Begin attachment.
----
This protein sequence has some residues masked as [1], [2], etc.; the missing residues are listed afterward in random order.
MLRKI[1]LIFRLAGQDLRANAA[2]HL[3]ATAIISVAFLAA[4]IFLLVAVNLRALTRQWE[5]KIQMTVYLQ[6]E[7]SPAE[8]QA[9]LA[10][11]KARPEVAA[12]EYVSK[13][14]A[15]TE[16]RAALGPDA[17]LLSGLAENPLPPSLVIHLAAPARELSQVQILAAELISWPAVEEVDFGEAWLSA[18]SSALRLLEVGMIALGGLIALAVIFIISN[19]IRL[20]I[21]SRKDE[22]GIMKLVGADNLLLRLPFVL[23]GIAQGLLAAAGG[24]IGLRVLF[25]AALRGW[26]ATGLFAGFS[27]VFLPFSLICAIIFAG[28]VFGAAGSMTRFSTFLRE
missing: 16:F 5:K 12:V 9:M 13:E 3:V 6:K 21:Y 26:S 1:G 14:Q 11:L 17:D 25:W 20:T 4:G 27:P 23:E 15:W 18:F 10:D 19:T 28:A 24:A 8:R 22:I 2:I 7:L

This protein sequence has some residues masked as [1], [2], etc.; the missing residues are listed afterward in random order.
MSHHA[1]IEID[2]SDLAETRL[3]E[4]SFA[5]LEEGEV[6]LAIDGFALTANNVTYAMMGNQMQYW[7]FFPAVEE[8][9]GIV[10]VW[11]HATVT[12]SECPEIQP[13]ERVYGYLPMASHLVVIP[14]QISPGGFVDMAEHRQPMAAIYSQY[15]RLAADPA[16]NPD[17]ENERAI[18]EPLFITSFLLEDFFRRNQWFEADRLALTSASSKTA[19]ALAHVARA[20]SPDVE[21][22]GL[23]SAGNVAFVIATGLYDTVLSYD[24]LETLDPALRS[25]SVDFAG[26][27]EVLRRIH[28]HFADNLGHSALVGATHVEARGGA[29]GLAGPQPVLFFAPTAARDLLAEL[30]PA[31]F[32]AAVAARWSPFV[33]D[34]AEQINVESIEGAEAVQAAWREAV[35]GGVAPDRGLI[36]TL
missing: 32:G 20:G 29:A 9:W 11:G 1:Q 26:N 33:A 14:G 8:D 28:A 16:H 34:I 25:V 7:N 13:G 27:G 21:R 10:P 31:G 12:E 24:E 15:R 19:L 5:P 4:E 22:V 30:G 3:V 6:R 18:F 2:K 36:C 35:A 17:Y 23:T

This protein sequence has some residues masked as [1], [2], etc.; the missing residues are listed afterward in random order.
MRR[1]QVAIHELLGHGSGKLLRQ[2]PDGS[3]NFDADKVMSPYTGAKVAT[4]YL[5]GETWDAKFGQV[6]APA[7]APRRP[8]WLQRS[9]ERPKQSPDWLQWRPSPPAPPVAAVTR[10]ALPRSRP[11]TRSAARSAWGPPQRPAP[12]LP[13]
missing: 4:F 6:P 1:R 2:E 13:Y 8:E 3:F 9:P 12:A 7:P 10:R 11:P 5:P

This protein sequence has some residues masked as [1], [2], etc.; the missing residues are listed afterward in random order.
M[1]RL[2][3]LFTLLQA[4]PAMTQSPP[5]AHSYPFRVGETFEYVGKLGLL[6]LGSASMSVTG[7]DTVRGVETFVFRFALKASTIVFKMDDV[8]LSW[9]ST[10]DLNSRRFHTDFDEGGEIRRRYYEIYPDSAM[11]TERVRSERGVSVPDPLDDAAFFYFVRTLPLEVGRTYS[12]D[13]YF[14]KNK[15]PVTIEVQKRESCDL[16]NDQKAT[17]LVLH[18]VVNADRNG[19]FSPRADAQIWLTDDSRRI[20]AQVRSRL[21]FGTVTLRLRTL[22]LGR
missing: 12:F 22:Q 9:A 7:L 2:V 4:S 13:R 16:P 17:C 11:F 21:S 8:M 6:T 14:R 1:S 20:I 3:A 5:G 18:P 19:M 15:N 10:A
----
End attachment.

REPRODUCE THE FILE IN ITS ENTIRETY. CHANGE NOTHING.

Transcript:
This protein sequence has some residues masked as [1], [2], etc.; the missing residues are listed afterward in random order.
MLRKI[1]LIFRLAGQDLRANAA[2]HL[3]ATAIISVAFLAA[4]IFLLVAVNLRALTRQWE[5]KIQMTVYLQ[6]E[7]SPAE[8]QA[9]LA[10][11]KARPEVAA[12]EYVSK[13][14]A[15]TE[16]RAALGPDA[17]LLSGLAENPLPPSLVIHLAAPARELSQVQILAAELISWPAVEEVDFGEAWLSA[18]SSALRLLEVGMIALGGLIALAVIFIISN[19]IRL[20]I[21]SRKDE[22]GIMKLVGADNLLLRLPFVL[23]GIAQGLLAAAGG[24]IGLRVLF[25]AALRGW[26]ATGLFAGFS[27]VFLPFSLICAIIFAG[28]VFGAAGSMTRFSTFLRE
missing: 16:F 5:K 12:V 9:M 13:E 3:V 6:K 21:Y 26:S 1:G 14:Q 11:L 17:D 25:W 20:T 4:G 27:P 23:E 15:W 18:F 10:D 19:T 28:A 24:A 8:R 22:I 2:I 7:L

This protein sequence has some residues masked as [1], [2], etc.; the missing residues are listed afterward in random order.
MSHHA[1]IEID[2]SDLAETRL[3]E[4]SFA[5]LEEGEV[6]LAIDGFALTANNVTYAMMGNQMQYW[7]FFPAVEE[8][9]GIV[10]VW[11]HATVT[12]SECPEIQP[13]ERVYGYLPMASHLVVIP[14]QISPGGFVDMAEHRQPMAAIYSQY[15]RLAADPA[16]NPD[17]ENERAI[18]EPLFITSFLLEDFFRRNQWFEADRLALTSASSKTA[19]ALAHVARA[20]SPDVE[21][22]GL[23]SAGNVAFVIATGLYDTVLSYD[24]LETLDPALRS[25]SVDFAG[26][27]EVLRRIH[28]HFADNLGHSALVGATHVEARGGA[29]GLAGPQPVLFFAPTAARDLLAEL[30]PA[31]F[32]AAVAARWSPFV[33]D[34]AEQINVESIEGAEAVQAAWREAV[35]GGVAPDRGLI[36]TL
missing: 32:G 20:G 29:A 9:W 11:G 1:Q 26:N 33:A 14:G 8:D 28:A 16:H 34:I 25:V 7:N 13:G 27:G 21:R 10:P 31:G 12:E 24:E 15:R 19:L 5:P 4:E 22:V 30:G 3:V 6:R 18:F 2:K 36:C 35:A 17:Y 23:T

This protein sequence has some residues masked as [1], [2], etc.; the missing residues are listed afterward in random order.
MRR[1]QVAIHELLGHGSGKLLRQ[2]PDGS[3]NFDADKVMSPYTGAKVAT[4]YL[5]GETWDAKFGQV[6]APA[7]APRRP[8]WLQRS[9]ERPKQSPDWLQWRPSPPAPPVAAVTR[10]ALPRSRP[11]TRSAARSAWGPPQRPAP[12]LP[13]
missing: 4:F 6:P 1:R 2:E 13:Y 8:E 3:F 9:P 12:A 7:P 10:R 11:P 5:P

This protein sequence has some residues masked as [1], [2], etc.; the missing residues are listed afterward in random order.
M[1]RL[2][3]LFTLLQA[4]PAMTQSPP[5]AHSYPFRVGETFEYVGKLGLL[6]LGSASMSVTG[7]DTVRGVETFVFRFALKASTIVFKMDDV[8]LSW[9]ST[10]DLNSRRFHTDFDEGGEIRRRYYEIYPDSAM[11]TERVRSERGVSVPDPLDDAAFFYFVRTLPLEVGRTYS[12]D[13]YF[14]KNK[15]PVTIEVQKRESCDL[16]NDQKAT[17]LVLH[18]VVNADRNG[19]FSPRADAQIWLTDDSRRI[20]AQVRSRL[21]FGTVTLRLRTL[22]LGR
missing: 12:F 22:Q 9:A 7:L 2:V 4:S 13:R 16:P 17:C 11:F 21:S 8:M 6:T 14:R 1:S 20:I 3:A 5:G 18:P 19:M 15:N 10:A